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Khan v. CXA-16 Corp.

United States District Court, S.D. New York

May 5, 2017

MOHAMMAD G. M. KHAN, Plaintiff,
v.
CXA-16 CORPORATION, A TEXAS CORPORATION, JOE T. HASSELT, and All Persons or Entities Claiming Any Legal or Equitable Right, Title, Estate, Lien, or Interest in the Property Described in the Complaint Adverse to Plaintiffs Title, or Any Cloud on Plaintiffs Title Thereto and DOES 1 through 10, Inclusive, Defendants.

          OPINION & ORDER

          Ronnie Abrams United States District Judge.

         Before the Court is the motion of pro se Plaintiff Mohammad G. M. Khan to remand this quiet title action to the Supreme Court of the State of New York, Bronx County, where it was originally filed. Defendant CXA-16 Corporation ("CXA-16") removed the case on August 25, 2016 on the basis of diversity. Defendant Joe T. Hasselt, who has not appeared in this action, did not consent to removal. Khan contends that CXA-16 has failed to establish subject matter jurisdiction and the propriety of removal. In addition to remanding the case, he asks the Court to sanction CXA-16 and award fees and costs. For the reasons that follow, Khan's motion is denied.

         BACKGROUND[1]

         Khan, a citizen of New York, has resided at 2703 Decatur Avenue, Bronx, New York 10458 (the "Property") since February 14, 1992. Compl. ¶¶ 2, 7; Notice of Removal ¶ 9. He serves as the "Spiritual Head and Imam/Priest" of a religious not-for-profit and tax-exempt corporation (the "Church") located at the Property. Compl. ¶ 7. On April 27, 2015, LNV Corporation ("LNV") purchased the Property at a foreclosure sale for $145, 600. Notice of Removal ¶ 14; Twitchell Decl. Ex. 3. LNV then sold the Property to CXA-16 on September 16, 2015 for a nominal fee. See PL's Mot. for Remand & Sanctions Ex. D. CXA-16 is a Texas citizen. See Notice of Removal ¶ 10; Compl. ¶ 2(a) (alleging that CXA-16 is a Texas corporation); Twitchell Decl. ¶ 3 ("[a]ll of [CXA-16's] officers are located in [CXA-16's] Texas offices").[2]

         Hasselt appears to be a real estate broker who has represented CXA-16 in connection with the Property. See, e.g., PL's Ltr. to Ct. Exs. 2, 7, Sept. 13, 2016. Hasselt is a New York resident, Compl. ¶ 2(b), but CXA-16 contends that his citizenship "should not be considered for purposes of diversity" because he is not a proper party to the case, Notice of Removal ¶ 11.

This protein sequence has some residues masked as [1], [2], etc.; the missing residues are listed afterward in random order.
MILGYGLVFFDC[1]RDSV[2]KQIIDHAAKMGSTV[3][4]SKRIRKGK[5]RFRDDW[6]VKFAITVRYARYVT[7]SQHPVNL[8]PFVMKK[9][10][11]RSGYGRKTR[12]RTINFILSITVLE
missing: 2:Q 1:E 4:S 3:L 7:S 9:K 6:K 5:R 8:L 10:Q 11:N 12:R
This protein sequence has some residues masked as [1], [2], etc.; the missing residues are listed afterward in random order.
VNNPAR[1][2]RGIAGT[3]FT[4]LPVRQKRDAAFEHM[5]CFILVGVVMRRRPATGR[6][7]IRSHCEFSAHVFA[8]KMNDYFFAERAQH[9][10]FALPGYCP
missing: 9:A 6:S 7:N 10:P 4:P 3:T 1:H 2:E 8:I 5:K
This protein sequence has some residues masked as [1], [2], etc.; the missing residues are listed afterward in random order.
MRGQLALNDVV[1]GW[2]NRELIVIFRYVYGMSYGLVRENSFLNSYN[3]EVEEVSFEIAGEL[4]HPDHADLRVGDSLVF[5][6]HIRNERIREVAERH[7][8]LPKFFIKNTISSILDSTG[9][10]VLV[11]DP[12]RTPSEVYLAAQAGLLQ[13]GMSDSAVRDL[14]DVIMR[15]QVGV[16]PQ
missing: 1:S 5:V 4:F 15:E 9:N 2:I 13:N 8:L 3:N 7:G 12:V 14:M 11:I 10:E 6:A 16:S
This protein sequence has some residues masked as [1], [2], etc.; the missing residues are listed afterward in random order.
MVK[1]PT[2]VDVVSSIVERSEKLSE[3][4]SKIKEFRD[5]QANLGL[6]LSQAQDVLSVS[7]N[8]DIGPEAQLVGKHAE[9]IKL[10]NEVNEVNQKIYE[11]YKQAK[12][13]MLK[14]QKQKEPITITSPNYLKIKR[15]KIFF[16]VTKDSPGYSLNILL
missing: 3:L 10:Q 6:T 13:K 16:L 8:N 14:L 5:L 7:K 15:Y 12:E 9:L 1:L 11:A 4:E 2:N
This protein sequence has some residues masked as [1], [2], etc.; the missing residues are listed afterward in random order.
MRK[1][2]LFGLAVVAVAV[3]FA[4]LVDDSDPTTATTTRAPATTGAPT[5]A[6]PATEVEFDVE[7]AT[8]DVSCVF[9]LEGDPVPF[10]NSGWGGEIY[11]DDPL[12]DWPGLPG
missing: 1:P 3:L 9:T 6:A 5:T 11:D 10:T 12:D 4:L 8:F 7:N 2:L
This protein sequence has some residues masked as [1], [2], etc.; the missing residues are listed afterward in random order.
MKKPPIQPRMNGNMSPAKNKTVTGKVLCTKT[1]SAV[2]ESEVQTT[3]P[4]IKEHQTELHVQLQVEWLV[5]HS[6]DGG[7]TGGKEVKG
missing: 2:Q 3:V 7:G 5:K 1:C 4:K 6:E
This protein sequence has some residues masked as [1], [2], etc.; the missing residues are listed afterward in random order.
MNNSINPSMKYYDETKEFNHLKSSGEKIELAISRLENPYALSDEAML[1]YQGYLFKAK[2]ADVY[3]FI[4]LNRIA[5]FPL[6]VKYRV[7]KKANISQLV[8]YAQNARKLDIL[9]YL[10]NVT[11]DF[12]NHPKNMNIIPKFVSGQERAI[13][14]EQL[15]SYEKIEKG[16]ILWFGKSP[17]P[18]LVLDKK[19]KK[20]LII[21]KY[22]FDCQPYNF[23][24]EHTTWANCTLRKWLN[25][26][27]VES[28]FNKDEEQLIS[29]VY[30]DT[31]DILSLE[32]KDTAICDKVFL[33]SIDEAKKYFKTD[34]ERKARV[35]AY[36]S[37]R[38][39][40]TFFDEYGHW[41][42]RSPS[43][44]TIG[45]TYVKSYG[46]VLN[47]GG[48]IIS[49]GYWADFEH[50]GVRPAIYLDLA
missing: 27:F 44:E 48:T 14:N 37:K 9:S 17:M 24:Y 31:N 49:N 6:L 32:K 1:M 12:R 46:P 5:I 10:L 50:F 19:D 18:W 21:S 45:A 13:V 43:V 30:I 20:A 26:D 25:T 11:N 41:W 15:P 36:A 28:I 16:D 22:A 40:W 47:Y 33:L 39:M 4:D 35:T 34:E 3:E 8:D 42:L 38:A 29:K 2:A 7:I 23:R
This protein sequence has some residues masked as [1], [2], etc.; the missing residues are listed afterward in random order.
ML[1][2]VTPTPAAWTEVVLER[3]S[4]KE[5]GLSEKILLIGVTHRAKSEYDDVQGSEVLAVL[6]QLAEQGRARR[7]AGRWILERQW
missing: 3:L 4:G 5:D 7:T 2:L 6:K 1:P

Khan filed this quiet title action in state court on July 21, 2016. He alleges that he is the owner of the Property through adverse possession. Compl. ¶ 3.

         DISCUSSION

         "The federal removal statute allows a defendant to remove an action to federal court in 'any civil action brought in a State court of which the district courts of the United States have original jurisdiction.'" Brown v. Eli Lilly & Co., 654 F.3d 347, 356 (2d Cir. 2011) (quoting 28 U.S.C. § 1441(a)). CXA-16 removed this action on the basis of diversity jurisdiction, which exists "where the matter in controversy exceeds the sum or value of $75, 000, exclusive of interest and costs, and is between . . . citizens of different States." 28 U.S.C. § 1332(a). The removing party bears the burden of demonstrating subject matter jurisdiction and the propriety of removal. Montefiore Med. Ctr. v. Teamsters Local 272, 642 F.3d 321, 327 (2d Cir. 2011); United Food & Commercial Workers Union, Local 919 v. CenterMark Props. Meriden Square, Inc., 30 F.3d 298, 301 (2d Cir. 1994). "The right to remove a state court action to federal court on diversity grounds is statutory, and must therefore be invoked in strict conformity with statutory requirements." Lupo v. Human Affairs Int 1, Inc. , 28 F.3d 269, 274 (2d Cir. 1994) (quotation marks and citation omitted).

         If Hasselt is a proper party, then removal was improper and the Court appears to lack subject matter jurisdiction over the case. Diversity requires each plaintiffs citizenship to be different from the citizenship of each defendant, Hallingby v. Hallingby, 574 F.3d 51, 56 (2d Cir. 2009), and an action cannot be removed on the basis of diversity "if any of the parties in interest properly joined and served as defendants is a citizen of the State in which such action is brought, " 28 U.S.C. § 1441(b)(2). Hasselt appears to be a New York citizen, which would mean that he is not diverse from Khan, and he is "a citizen of the State in which [the] action [was] brought." Id. Furthermore, removal requires the consent of "all defendants who have been properly joined and served, " id. § 1446(b)(2)(A), and Hasselt did not consent. Thus, if he is a proper party, then CXA-16's removal of the action violated the so-called "rule of unanimity."